by Sofia Lindén
Democratic candidate Hillary Clinton might be elected to be the first female president of the United States of America, but many young female voters remain sceptical about her.
24 year old Leah Johnson from Washington DC is one critical voter. She said “Hillary has lived outside the daily struggles of American women for so long. Her decisions are based on her experience in politics, not on her experience as a woman.”
Alexandra Nicole Lee, 18, Springfield, Virginia, explained the lack of support for Clinton: “Many feminists believe that Hillary was not a strong First Lady and that she didn’t stick up for herself. Since then, Clinton’s reactions to international conflicts, such as Benghazi and Syria, have reflected poorly on her character.”
“She has also been mocked because she hasn’t been able to push the feminist platform.”
A study by Pew Research Centre shows that half of those who intend to vote for Clinton think of their votes more as a vote against the Republican candidate Donald Trump than for her.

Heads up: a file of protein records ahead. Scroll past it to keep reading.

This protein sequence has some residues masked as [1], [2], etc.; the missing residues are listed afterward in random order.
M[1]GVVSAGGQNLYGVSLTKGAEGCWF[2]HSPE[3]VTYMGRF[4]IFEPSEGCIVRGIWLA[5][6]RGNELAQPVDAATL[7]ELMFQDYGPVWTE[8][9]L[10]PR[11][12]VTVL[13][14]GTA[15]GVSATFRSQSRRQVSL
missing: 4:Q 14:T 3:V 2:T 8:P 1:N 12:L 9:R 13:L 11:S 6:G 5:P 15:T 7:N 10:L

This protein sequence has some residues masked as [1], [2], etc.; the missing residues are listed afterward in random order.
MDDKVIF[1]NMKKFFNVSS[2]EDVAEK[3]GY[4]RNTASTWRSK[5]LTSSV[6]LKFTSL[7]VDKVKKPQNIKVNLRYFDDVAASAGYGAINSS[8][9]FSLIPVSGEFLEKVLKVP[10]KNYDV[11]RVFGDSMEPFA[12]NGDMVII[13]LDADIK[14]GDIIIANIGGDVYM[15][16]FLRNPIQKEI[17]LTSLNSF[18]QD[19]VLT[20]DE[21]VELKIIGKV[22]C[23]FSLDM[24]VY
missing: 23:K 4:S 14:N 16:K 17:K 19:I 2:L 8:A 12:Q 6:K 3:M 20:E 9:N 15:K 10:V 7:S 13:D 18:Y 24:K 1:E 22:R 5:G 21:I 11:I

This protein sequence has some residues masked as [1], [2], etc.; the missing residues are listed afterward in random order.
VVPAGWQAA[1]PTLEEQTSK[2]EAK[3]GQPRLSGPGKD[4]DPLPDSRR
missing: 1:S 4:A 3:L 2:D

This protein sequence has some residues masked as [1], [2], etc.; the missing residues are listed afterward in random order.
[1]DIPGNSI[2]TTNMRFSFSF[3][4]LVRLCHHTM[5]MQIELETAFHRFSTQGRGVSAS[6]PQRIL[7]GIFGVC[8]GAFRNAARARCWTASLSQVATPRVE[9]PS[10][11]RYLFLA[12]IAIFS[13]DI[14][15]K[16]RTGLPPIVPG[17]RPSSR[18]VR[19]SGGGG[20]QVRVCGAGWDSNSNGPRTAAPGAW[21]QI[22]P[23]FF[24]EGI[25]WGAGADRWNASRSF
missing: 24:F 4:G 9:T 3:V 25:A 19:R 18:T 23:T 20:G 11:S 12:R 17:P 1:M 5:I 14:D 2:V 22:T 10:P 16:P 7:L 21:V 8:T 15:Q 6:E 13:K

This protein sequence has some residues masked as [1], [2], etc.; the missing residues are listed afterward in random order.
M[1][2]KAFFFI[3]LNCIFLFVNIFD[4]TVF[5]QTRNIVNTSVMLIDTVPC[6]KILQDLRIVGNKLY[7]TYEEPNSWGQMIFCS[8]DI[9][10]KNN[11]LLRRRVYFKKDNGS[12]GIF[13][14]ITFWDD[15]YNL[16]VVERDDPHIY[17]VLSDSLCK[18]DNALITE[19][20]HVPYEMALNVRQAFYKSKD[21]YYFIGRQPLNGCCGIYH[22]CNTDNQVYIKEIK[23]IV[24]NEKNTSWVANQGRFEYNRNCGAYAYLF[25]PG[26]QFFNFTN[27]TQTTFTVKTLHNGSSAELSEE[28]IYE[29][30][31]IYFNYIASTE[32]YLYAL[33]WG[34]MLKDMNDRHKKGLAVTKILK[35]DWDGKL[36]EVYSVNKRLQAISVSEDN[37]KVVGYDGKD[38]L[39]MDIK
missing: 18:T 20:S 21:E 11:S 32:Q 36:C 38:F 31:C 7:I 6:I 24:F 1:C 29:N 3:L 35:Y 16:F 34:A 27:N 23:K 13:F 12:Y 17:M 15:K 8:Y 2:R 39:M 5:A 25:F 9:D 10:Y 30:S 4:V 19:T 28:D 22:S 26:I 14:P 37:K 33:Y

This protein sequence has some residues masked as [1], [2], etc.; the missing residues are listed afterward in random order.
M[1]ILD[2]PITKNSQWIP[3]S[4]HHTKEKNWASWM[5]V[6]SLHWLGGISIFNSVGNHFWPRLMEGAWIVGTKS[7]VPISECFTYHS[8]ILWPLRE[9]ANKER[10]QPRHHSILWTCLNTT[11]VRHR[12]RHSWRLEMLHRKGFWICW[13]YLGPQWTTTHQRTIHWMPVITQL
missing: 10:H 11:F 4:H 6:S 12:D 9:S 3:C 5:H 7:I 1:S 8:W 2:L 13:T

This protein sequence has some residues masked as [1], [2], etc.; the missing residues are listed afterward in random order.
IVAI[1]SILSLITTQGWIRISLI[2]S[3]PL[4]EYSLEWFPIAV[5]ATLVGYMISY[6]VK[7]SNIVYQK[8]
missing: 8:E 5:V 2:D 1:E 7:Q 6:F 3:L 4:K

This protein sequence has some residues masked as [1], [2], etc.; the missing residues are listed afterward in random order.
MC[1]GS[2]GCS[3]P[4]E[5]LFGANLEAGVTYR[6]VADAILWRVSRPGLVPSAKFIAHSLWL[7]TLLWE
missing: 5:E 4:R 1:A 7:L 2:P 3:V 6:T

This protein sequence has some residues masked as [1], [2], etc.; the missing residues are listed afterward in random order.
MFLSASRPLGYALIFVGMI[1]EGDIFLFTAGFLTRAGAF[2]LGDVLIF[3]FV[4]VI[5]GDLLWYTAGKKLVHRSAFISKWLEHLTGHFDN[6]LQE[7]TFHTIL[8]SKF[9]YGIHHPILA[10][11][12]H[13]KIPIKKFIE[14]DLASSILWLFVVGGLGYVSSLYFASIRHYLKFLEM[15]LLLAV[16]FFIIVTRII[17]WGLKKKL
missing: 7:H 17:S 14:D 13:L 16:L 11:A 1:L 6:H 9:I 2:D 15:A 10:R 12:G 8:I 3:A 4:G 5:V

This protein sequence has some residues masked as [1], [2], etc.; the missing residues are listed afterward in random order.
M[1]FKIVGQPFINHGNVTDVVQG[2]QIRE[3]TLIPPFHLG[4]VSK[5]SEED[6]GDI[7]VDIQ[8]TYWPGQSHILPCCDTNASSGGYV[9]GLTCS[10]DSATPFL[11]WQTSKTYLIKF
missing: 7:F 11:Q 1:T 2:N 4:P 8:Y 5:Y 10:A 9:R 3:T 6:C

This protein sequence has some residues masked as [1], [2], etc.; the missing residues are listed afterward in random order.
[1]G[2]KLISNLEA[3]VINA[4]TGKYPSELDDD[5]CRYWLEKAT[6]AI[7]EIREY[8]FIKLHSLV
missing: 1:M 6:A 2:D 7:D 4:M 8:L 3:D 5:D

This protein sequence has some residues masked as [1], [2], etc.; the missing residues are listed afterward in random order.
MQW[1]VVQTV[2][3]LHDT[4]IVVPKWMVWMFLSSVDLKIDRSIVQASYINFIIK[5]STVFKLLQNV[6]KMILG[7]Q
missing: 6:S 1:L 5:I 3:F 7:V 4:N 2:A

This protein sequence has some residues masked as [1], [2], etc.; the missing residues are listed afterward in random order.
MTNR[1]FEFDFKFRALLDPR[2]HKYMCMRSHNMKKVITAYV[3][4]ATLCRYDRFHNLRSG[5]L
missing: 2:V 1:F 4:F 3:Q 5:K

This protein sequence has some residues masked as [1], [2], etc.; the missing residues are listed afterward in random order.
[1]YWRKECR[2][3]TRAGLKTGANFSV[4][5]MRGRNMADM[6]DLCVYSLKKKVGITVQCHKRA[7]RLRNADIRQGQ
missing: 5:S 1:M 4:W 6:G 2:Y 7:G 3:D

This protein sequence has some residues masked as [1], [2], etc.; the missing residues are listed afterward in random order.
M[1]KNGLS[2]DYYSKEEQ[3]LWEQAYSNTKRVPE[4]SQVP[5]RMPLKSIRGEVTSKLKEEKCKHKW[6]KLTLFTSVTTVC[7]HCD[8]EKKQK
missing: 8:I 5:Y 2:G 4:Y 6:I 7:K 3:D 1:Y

Lee said, “Feminists have supported Clinton this time because Trump has been so degrading to women that feminists have no choice but to vote for Hillary and against Trump. It’s a ‘Hold your nose and vote’ sort of thing.”
Clinton has campaigned for gender equality during the election by addressing women’s reproductive rights, equal pay and paid parental leave. Although all the interviewees agreed that having a first female president is a big step for women’s rights, they believe Clinton will only occupy a figurehead role.
Neha Patel, 25, from Santa Ana, California, states that “For girls dreaming of being presidents, Hillary will be an inspiration. It is a step in the right direction, but it is just one step.”
Johnson agreed: “I don’t think Clinton is going to do anything about the gender pay gap in terms of enacting policy. I think those are things she has said to get women on her side.”
Young women voters may determine this election. The presence of a female presidential candidate has created a fair few cracks in the longstanding glass ceiling, but Clinton’s potential presidency will decide whether it will be shattered completely.